bq. What is offered to the congregation, in rightly ordered Christian worship, is nothing less than Christ himself. Now, since Christ rescues us from both the guilt and power of sin, one aspect of his work is the work of sanctification, whereby he renews us into the image of God and conforms us to his likeness. So Christian proclamation properly includes the shaping of a Christian moral vision, and preaching Christ crucified does not exclude, but intentionally includes, shaping such a vision. But it is never appropriate,in my estimation, for one word of moral counsel ever to proceed from a Christian pulpit that is not clearly, in its context, redemptive. That is, even when the faithful exposition of particular texts requires some explanation of aspects of our behaviour, it is always to be done in a manner that the hearer perceives such commended behaviour to be itself a matter of being rescued from the power of sin through the grace of Christ. When properly done, the hearer longs to be rescued from that depravity from which no sinner can rescue himself; and the hearer rejoices to know that a kind and gracious God is both willing and able to begin that rescue, which will be completed in glorification. (p.70)
bq. Fill the sails of your hearers’ souls with the wind of confidence in the Redeemer, and they will trust him as their Sanctifier, and long to see his fruit in their lives. Fill their minds and imaginations with a vision of the loveliness and perfection of Christ in his person, and the flock will long to be like him. Impress upon their weak and wavering hearts the utter competence of the mediation of the One who ever lives to make intercession for them, and they will long to serve and comfort others, even as Christ has served and comforted them. (p.78)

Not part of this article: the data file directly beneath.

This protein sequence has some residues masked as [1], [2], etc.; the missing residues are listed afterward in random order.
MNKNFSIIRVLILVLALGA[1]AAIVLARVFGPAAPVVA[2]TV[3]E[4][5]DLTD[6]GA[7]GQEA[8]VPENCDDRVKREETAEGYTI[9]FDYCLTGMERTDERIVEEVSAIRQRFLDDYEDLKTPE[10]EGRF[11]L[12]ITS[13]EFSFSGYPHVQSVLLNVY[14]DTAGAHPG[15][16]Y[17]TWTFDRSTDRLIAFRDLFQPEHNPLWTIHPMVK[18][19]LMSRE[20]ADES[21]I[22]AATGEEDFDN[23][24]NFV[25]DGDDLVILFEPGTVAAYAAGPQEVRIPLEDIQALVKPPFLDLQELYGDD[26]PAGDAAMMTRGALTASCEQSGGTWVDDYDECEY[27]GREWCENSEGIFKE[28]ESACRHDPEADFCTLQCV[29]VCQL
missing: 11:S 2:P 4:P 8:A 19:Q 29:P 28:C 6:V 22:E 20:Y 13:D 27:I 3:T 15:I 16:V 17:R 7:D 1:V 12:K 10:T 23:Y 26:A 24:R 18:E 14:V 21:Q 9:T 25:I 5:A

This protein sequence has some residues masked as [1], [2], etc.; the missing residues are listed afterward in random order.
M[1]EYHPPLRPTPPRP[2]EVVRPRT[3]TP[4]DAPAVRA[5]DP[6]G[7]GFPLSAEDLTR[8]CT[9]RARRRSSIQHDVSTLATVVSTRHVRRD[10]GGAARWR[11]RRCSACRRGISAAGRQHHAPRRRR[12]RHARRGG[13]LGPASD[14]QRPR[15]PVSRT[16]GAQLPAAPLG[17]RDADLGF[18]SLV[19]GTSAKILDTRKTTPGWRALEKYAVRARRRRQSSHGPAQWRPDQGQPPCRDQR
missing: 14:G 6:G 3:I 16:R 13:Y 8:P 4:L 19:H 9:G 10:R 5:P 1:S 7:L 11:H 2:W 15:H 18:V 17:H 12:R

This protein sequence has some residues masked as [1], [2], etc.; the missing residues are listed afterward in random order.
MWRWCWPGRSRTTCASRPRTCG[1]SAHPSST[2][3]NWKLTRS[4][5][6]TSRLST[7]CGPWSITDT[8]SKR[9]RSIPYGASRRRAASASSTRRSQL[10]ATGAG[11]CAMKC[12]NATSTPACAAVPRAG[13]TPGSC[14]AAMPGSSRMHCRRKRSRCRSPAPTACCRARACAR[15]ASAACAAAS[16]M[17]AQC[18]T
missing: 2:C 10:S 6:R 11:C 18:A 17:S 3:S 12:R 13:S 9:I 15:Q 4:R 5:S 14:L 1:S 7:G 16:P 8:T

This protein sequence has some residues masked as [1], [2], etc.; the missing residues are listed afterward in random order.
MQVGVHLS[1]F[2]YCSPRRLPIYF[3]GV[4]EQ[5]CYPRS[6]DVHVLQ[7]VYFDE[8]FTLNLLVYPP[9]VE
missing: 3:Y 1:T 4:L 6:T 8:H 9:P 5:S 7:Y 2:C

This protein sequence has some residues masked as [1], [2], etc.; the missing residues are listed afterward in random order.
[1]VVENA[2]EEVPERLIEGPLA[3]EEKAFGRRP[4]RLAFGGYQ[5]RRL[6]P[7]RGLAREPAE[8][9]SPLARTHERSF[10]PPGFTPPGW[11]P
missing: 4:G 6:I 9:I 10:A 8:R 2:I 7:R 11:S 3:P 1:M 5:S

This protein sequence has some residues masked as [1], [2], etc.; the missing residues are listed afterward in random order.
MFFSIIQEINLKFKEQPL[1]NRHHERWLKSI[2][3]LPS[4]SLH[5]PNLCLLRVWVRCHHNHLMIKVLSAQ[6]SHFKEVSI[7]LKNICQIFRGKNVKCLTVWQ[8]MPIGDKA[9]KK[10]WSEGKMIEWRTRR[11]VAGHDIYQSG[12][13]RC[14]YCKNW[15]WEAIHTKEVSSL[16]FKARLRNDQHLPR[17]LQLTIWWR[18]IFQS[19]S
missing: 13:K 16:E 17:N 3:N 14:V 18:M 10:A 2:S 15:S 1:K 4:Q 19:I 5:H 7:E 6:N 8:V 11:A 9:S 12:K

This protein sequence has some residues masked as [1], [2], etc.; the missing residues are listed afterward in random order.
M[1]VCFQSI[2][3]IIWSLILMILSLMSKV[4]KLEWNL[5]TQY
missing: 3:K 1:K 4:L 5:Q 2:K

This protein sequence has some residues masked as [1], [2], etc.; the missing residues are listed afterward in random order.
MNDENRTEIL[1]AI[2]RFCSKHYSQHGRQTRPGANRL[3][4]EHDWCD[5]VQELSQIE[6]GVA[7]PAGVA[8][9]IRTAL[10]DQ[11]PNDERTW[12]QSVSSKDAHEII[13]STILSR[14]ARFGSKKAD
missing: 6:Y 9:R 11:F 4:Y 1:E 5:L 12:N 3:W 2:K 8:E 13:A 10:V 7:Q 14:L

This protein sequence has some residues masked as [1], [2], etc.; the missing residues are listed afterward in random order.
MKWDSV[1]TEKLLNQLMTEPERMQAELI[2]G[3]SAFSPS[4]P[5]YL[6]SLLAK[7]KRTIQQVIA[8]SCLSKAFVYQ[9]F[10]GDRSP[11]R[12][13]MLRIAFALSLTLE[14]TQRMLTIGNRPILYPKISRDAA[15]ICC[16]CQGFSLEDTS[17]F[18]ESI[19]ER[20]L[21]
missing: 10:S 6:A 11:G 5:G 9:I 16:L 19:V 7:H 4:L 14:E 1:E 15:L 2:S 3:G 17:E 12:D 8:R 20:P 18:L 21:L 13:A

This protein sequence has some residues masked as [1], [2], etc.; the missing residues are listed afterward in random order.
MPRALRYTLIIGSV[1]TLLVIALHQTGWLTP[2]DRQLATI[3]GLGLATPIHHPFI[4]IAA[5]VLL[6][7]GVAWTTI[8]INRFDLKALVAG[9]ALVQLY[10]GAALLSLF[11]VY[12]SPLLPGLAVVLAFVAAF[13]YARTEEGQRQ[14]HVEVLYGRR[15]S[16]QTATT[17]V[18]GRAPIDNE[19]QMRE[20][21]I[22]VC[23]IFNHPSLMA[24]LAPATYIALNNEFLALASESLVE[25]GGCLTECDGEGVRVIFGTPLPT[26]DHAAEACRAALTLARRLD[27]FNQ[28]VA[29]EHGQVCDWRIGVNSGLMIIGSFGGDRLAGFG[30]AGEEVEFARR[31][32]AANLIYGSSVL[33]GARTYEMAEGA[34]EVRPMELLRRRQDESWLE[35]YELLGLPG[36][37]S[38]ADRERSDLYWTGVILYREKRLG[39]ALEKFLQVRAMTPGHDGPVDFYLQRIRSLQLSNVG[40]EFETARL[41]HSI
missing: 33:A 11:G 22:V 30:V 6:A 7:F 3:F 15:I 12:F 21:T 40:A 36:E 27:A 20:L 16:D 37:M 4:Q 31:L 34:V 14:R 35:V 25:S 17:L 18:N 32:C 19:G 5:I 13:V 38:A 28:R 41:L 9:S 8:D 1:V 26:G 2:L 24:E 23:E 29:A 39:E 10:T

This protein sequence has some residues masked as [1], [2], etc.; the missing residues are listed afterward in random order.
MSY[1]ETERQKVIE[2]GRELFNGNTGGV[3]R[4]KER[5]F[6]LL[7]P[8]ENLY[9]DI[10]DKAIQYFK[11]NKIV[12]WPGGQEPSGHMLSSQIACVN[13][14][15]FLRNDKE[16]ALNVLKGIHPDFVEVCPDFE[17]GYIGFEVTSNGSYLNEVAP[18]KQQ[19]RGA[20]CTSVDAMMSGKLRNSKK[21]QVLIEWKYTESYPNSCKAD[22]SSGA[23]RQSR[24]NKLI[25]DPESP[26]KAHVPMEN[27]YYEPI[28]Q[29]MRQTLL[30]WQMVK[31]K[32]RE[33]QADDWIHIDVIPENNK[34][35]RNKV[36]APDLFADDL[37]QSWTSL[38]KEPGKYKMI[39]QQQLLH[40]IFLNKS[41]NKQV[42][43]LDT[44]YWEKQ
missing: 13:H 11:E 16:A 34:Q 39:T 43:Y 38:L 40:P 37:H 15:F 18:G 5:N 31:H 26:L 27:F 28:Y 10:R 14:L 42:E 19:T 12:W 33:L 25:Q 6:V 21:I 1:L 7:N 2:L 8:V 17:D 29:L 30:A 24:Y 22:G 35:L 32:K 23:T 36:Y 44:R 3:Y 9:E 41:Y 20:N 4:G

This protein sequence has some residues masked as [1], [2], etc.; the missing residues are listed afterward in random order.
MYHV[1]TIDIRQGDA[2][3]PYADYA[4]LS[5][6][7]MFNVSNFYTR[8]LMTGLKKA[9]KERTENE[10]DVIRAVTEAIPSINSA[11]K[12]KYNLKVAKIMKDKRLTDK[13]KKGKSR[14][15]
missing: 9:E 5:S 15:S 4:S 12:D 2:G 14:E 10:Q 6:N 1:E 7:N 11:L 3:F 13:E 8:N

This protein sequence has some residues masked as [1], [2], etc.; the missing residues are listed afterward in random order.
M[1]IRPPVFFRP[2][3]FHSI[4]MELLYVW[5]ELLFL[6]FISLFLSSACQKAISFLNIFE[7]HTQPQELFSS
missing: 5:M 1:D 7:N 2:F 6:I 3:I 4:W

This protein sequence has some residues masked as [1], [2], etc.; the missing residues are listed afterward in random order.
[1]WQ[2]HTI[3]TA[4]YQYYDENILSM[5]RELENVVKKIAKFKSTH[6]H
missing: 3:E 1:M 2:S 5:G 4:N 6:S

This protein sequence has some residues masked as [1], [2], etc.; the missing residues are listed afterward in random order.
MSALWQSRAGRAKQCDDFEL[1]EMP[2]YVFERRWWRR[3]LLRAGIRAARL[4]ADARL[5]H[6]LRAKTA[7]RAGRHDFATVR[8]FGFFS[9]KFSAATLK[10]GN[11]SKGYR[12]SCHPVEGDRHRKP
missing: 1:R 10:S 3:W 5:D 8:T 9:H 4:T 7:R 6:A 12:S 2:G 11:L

His then list of four ways in which contemporary preaching goes wrong is as enlightening as anything in the rest of the book. I found myself cheering him on under my breath in places.
It’s slightly frustrating then that the book is shaped the way it is. If the book started with and was rooted in the ideas of chapter 4, and then led us into the rest of the content it would be perhaps the best book I’ve ever read on preaching and ministering in general. He has reasons for doing it the other way around the, saying that if you get your reading and thinking right, you’ll read the New Testament right and you’ll learn to preach Christ rightly. But this, I think, fails by his own argument. His book doesn’t place Christ as the centre of how to preach, and when he does talk to us about the excellencies of Christ it feels that it’s an aside, not the root of his argument. Which is what he’s precisely arguing we shouldn’t do when we preach. He tells us that the content of our preaching needs to be Christ so we can show him to our congregations, but then when he comes to tell us how to preach he puts Christ in as almost incidental. But surely if his argument is true (and it is), then Christ needs to be at the centre for how we preach now just what we preach. Get Him right and then consequentially people will desire to master their reading, thinking, and diligent study of the text of the scripture.
For all that, the book is well worth reading. As I wrote, Chapter 4 alone is almost required reading on preaching, and there are large other parts that have stuck with me. Do I live by the delete key? Do I read too much garbage? These things are true and things I need to think through and in some cases repent of. But don’t let this book be the only book you read on preaching, especially if you’re an intellectual type who’ll feel smug that you already read the works of long dead authors.